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In only months-to-years a primary cancer can progress to an advanced phenotype that is metastatic and resistant to clinical treatments. As early as the 1900s, it was discovered that the progression of a cancer to the advanced phenotype is often associated with a shift in the metabolic profile of the disease from a state of respiration to anaerobic fermentation - a phenomenon denoted as the Warburg Effect. Reports in the literature strongly suggest that the Warburg Effect is generated as a response to a loss in the integrity of the sequence and/or copy number of the mitochondrial genome content within a cancer. Multiple studies regarding the progression of cancer indicate that mutation, and/or, a flux in the copy number, of the mitochondrial genome content can support the early development of a cancer, until; the mutational load and/or the reduction-to-depletion of the copy number of the mitochondrial genome content induces the progression of the disease to an advanced phenotype. Collectively, evidence has revealed that the human cell has incorporated the mitochondrial genome content into a cellular mechanism that, when pathologically actuated, can de(un)differentiate a cancer from the parental tissue of origin into an autonomous disease that disrupts the hierarchical structure-and-function of the human body. This article is part of a Special Issue entitled: Biochemistry of Mitochondria. Copyright © 2011 Elsevier B.V. All rights reserved.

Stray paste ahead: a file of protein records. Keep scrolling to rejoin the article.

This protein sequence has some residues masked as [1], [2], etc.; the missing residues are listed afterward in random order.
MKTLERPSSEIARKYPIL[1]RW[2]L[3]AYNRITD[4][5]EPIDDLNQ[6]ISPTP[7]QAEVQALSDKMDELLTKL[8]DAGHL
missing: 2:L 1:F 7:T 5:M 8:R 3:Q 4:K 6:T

Cody C Cook, Masahiro Higuchi. The awakening of an advanced malignant cancer: an insult to the mitochondrial genome. Biochimica et biophysica acta. 2012 May;1820(5):652-62

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PMID: 21920409

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